Europan - logo


close search

Europan 14: Productive Cities


City: Lillestrøm
Title: The Techno Monks

Previous projectNext project

If corporate campuses and industrial cities are counterproductive urban spaces and landscapes, it’s because tech companies builds in its own image, as a global island and not as production commons of the place they grow from.
The contemporary productive city is also much more than urban farming and beehives in roof terraces. It is about an architecture and city structure that reflects the innovation behind the region’s growth. It is about empowering citizens so even small one person companies can have access to high tech equipment and facilities.

Knitting the sweater while the wool is still growing:
Despite its clear reference to the site, the resultant model is sufficiently potent to generate its own organizational and regulating ‘forces’.

What if small scale artisans could rent industrial robots currently not easily available for non-industrial production?
What if a landscape of technified manufacture could trigger a new generation of Norwegian craftsmanship?
What if beautiful objects of the highest quality are created with pride literally in your backyard. As a kind of evolution of the so called Man-cave. No more garages workshops.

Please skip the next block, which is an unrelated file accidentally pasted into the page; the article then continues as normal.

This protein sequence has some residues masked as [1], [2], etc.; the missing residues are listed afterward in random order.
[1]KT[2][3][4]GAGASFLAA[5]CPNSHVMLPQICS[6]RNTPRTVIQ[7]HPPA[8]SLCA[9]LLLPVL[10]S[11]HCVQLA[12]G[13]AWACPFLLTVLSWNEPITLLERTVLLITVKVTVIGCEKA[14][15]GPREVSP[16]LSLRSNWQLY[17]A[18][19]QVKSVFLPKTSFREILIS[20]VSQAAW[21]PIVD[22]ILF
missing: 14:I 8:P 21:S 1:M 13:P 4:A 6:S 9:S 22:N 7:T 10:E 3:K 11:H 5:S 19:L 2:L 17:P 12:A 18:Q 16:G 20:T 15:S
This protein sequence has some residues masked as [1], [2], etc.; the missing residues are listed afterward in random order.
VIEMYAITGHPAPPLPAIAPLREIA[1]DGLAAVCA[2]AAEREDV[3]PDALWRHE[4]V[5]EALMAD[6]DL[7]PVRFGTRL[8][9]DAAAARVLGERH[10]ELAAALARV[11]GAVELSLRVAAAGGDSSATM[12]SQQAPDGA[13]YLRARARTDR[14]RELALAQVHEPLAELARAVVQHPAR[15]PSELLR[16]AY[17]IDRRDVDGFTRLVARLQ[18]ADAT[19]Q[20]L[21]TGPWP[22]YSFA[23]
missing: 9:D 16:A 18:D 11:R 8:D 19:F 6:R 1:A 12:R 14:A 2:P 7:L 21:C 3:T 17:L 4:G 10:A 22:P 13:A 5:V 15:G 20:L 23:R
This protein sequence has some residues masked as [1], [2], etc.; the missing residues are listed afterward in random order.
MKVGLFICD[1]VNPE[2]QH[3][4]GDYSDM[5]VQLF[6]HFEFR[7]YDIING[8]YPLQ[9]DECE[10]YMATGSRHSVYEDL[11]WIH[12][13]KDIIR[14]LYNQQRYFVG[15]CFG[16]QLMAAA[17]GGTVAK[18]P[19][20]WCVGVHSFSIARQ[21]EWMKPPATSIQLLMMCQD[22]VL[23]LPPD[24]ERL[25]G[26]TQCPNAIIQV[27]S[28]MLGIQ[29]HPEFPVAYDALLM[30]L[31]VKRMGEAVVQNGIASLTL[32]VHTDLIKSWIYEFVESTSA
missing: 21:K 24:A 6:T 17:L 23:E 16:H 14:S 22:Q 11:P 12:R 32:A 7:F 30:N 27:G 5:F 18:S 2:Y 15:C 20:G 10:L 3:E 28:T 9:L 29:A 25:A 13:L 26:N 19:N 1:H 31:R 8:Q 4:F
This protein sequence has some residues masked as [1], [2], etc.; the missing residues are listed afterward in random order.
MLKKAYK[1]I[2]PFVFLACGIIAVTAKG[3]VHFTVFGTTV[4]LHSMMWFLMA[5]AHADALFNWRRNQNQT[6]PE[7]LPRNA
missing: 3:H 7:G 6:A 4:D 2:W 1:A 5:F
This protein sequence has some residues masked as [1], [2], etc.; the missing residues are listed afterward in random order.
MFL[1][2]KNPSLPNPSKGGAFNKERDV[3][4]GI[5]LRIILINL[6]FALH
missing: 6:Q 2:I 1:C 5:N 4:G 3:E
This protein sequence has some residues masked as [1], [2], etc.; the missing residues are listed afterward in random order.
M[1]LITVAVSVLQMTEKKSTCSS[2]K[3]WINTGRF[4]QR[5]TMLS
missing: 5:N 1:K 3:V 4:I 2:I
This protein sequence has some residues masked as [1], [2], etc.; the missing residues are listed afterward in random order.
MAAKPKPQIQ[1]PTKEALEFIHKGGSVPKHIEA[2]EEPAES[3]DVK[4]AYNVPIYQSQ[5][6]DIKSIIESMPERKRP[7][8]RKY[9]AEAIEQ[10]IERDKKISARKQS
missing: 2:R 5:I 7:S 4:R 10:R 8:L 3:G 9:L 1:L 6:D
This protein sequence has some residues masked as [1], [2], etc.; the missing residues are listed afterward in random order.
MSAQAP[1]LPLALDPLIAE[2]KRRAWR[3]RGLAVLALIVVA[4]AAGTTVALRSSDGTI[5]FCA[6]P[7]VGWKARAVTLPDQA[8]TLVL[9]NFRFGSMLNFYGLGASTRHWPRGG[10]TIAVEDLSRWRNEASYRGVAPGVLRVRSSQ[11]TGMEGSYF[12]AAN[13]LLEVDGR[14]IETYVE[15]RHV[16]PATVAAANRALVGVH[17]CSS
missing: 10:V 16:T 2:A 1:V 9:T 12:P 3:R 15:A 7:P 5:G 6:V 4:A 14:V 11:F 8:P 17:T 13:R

What if the cycles of light, weather and student life define the use of certain big boxes. Long sun lit hours in the summer become spaces for recreation while the dark days and nights of the winter are landscapes without humans into full production. What if the most beautiful chairs are produced here?
What if living with the robots triggers creativity in unexpected ways?
What if these processes are visible to kids while they play in the kindergarten?

Yes to all: In your backyard

What is today made and designed in Norway?
Norway has unique opportunities for small scale production of high quality arts and craft. By bringing small workshops, manufacture, co-working spaces into the core of dense blocks it is possible to invite target audiences interested in boosting these manufacture economies, and in turn make use of technologies not easily available to small producers and companies.

By proposing a model based on productive monasteries, the boundaries between production, display, occupation recreation and living are blurred and do not depend on a strong corporate branding. New occupants as a kind of techno monks with enjoy and share among the machines. A landscape initially perverse that in reality resembles picturesque life among productive animals.